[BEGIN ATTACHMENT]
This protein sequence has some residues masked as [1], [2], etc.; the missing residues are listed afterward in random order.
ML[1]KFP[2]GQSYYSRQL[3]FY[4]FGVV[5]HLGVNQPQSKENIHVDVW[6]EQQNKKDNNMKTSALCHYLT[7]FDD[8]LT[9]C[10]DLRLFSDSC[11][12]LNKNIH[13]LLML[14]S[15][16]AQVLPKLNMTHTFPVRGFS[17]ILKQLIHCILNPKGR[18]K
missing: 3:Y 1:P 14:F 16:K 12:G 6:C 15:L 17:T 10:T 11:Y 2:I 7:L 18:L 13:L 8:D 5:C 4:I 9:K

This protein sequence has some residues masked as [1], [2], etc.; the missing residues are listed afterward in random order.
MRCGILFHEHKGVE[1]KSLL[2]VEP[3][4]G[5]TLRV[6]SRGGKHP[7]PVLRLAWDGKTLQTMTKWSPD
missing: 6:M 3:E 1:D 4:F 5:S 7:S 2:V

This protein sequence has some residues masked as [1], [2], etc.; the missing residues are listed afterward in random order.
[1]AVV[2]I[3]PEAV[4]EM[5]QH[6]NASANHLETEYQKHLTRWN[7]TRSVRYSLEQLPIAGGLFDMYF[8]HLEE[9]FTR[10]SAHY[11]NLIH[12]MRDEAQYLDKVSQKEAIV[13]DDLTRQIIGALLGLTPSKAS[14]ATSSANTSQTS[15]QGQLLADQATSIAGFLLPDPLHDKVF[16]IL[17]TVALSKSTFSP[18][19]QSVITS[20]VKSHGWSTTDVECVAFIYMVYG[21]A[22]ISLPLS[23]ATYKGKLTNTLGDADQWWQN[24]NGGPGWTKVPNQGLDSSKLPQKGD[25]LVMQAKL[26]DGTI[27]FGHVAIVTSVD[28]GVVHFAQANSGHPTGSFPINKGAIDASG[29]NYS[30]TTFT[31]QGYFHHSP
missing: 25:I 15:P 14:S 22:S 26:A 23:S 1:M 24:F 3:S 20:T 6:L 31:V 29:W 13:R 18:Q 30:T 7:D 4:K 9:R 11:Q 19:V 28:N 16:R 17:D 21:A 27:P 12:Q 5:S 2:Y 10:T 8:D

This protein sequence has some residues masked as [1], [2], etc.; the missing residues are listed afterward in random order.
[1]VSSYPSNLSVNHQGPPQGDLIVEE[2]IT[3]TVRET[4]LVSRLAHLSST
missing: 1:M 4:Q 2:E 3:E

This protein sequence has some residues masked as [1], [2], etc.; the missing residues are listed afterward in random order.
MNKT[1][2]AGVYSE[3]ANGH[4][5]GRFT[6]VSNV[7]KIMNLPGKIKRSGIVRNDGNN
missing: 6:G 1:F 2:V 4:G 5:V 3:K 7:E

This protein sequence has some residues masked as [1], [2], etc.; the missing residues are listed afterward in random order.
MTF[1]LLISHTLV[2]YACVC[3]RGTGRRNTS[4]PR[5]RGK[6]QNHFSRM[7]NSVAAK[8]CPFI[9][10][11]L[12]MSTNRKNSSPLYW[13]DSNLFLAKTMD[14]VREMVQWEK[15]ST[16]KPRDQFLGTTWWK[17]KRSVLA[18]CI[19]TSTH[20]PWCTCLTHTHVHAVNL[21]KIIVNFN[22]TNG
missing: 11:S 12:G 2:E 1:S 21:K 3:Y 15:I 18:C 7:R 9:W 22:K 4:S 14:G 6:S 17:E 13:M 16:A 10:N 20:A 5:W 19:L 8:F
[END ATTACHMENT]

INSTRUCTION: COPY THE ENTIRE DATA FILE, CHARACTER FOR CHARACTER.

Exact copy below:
This protein sequence has some residues masked as [1], [2], etc.; the missing residues are listed afterward in random order.
ML[1]KFP[2]GQSYYSRQL[3]FY[4]FGVV[5]HLGVNQPQSKENIHVDVW[6]EQQNKKDNNMKTSALCHYLT[7]FDD[8]LT[9]C[10]DLRLFSDSC[11][12]LNKNIH[13]LLML[14]S[15][16]AQVLPKLNMTHTFPVRGFS[17]ILKQLIHCILNPKGR[18]K
missing: 3:Y 1:P 14:F 16:K 12:G 6:C 15:L 17:T 10:T 11:Y 2:I 7:L 18:L 13:L 8:D 5:C 4:I 9:K

This protein sequence has some residues masked as [1], [2], etc.; the missing residues are listed afterward in random order.
MRCGILFHEHKGVE[1]KSLL[2]VEP[3][4]G[5]TLRV[6]SRGGKHP[7]PVLRLAWDGKTLQTMTKWSPD
missing: 6:M 3:E 1:D 4:F 5:S 7:S 2:V

This protein sequence has some residues masked as [1], [2], etc.; the missing residues are listed afterward in random order.
[1]AVV[2]I[3]PEAV[4]EM[5]QH[6]NASANHLETEYQKHLTRWN[7]TRSVRYSLEQLPIAGGLFDMYF[8]HLEE[9]FTR[10]SAHY[11]NLIH[12]MRDEAQYLDKVSQKEAIV[13]DDLTRQIIGALLGLTPSKAS[14]ATSSANTSQTS[15]QGQLLADQATSIAGFLLPDPLHDKVF[16]IL[17]TVALSKSTFSP[18][19]QSVITS[20]VKSHGWSTTDVECVAFIYMVYG[21]A[22]ISLPLS[23]ATYKGKLTNTLGDADQWWQN[24]NGGPGWTKVPNQGLDSSKLPQKGD[25]LVMQAKL[26]DGTI[27]FGHVAIVTSVD[28]GVVHFAQANSGHPTGSFPINKGAIDASG[29]NYS[30]TTFT[31]QGYFHHSP
missing: 25:I 15:P 14:S 22:S 26:A 23:S 1:M 24:F 3:S 20:T 6:L 31:V 29:W 13:R 18:Q 30:T 7:D 4:K 9:R 11:Q 19:V 28:N 16:R 17:D 21:A 27:P 12:Q 5:S 2:Y 10:T 8:D

This protein sequence has some residues masked as [1], [2], etc.; the missing residues are listed afterward in random order.
[1]VSSYPSNLSVNHQGPPQGDLIVEE[2]IT[3]TVRET[4]LVSRLAHLSST
missing: 1:M 4:Q 2:E 3:E

This protein sequence has some residues masked as [1], [2], etc.; the missing residues are listed afterward in random order.
MNKT[1][2]AGVYSE[3]ANGH[4][5]GRFT[6]VSNV[7]KIMNLPGKIKRSGIVRNDGNN
missing: 6:G 1:F 2:V 4:G 5:V 3:K 7:E

This protein sequence has some residues masked as [1], [2], etc.; the missing residues are listed afterward in random order.
MTF[1]LLISHTLV[2]YACVC[3]RGTGRRNTS[4]PR[5]RGK[6]QNHFSRM[7]NSVAAK[8]CPFI[9][10][11]L[12]MSTNRKNSSPLYW[13]DSNLFLAKTMD[14]VREMVQWEK[15]ST[16]KPRDQFLGTTWWK[17]KRSVLA[18]CI[19]TSTH[20]PWCTCLTHTHVHAVNL[21]KIIVNFN[22]TNG
missing: 11:S 12:G 2:E 1:S 21:K 3:Y 15:I 18:C 7:R 9:W 22:K 4:S 14:G 6:S 17:E 13:M 16:A 10:N 20:A 5:W 19:L 8:F